As we age, it’s natural that we start to lose muscle mass. The scientific term for this is sarcopenia, which refers to the loss of skeletal muscle mass and strength in an individual who is aging. This progressive reduction in lean muscle leads to decreases in mobility and independence, as well as, increasing the individual’s risk for other health conditions. The effects of sarcopenia are more evident in those who are aged 30+ with some studies showing 3-5% of muscle loss per year. But luckily, it is possible to regain lost muscle mass!
WHAT CAN YOU DO?
Although all kinds of physical activity is beneficial, it is specifically resistance and strength training that can increase muscle mass.
WHAT ARE SOME OTHER WAYS TO PREVENT SARCOPENIA?
Other proven methods that we can use to slow the rate of muscle degradation would be to increase our total amount of protein intake. For those instances where it may be challenging to reach our protein intake goals, we can choose to use protein supplements. In collaboration with increasing our protein consumption, we can consume leaner sources of protein like chicken, fish, and beans rather than fattier sources like beef. Lastly, it has been shown that a 30% reduction in calories consumed is directly related to decreased inflammation, increased production of antioxidants and a younger looking appearance. Incorporating some of these strategies will help to attenuate the effects of aging by increasing the rate of protein synthesis, therefore assisting in the retention of muscle mass. (link to article here)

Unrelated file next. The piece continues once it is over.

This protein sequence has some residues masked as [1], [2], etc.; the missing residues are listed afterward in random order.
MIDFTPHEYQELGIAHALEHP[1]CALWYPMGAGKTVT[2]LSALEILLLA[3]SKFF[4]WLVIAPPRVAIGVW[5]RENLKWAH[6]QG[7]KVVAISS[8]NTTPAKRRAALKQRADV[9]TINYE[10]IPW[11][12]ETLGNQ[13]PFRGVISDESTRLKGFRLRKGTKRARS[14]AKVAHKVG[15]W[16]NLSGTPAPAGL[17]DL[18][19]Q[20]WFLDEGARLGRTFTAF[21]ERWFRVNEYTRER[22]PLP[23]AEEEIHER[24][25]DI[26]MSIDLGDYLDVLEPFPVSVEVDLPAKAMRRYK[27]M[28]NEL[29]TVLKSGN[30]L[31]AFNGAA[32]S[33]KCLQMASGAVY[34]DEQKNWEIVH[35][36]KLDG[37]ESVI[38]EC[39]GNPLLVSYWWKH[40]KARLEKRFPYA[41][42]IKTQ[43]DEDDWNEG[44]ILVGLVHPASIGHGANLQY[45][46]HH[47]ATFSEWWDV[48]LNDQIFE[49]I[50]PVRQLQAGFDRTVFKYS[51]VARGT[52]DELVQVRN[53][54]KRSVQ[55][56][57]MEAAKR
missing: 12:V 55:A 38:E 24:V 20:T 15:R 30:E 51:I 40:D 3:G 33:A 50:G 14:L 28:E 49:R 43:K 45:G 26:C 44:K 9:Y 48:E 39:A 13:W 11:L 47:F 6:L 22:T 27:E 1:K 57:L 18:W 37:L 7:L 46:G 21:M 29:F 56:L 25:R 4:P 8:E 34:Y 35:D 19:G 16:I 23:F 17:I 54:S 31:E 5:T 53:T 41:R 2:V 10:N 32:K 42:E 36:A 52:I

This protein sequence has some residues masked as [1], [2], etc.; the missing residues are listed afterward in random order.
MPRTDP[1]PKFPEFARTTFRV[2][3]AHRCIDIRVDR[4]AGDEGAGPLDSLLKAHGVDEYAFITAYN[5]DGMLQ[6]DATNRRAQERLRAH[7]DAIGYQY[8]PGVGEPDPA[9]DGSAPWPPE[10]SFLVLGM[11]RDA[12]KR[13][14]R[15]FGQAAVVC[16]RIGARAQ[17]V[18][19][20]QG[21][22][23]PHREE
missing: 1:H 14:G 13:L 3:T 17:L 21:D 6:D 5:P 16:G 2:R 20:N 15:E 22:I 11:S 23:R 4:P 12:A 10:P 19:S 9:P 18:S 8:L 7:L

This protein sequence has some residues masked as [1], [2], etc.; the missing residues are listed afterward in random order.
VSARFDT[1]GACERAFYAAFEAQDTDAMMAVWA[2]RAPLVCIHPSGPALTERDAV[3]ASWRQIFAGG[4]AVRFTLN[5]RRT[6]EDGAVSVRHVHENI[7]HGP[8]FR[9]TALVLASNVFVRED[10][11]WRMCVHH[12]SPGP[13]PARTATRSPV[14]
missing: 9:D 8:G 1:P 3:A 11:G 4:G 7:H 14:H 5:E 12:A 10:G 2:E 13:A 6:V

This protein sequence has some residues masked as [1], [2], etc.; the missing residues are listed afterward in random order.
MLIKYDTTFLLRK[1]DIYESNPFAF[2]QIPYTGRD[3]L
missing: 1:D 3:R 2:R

WHY SHOULD YOU CARE?
First of all, let us take a look at a 2016 article called Physical Activity, Aging, and Physiological Function. It examines the correlation between aging & exercise and the effects it has on the body. Based on the evolution of the human body, it suggests that our bodies are meant to stay physically active. Thus, there are serious negative effects to the body when kept inactive or sedentary. (link to the article here)
Here is a diagram that portrays the two extremes of the spectrum of being physically active and sedentary. It depicts a cross-sectional MRI scan of three individuals’ thighs. The individuals involved in the study were a 40 year old triathlete, 74 year old sedentary man, and a 70 year old triathlete. The 40 and 70 year old triathletes had more lean muscle mass (shown in grey) compared to the 74 year old sedentary man who had more adipose or fat tissue (white). Not only does he have a greater volume of adipose, the sedentary individual’s MRI scan also showed some of the adipose tissue was situated within the lean muscle tissue. Cases of fat infiltration within the muscle is correlated to poor knee extensor strength, decreased muscle fiber recruitment and decreased in muscle contractility. At a higher age, there isn’t a lot that can be done to regain or rebuild healthy muscle mass.
Therefore, it is important to maintain a healthy amount of lean muscle mass throughout your life.
HOW CAN WE HELP?
For those that are just beginning to get into exercising, there are 7 foundational movements that form a groundwork for other exercises. These movements include: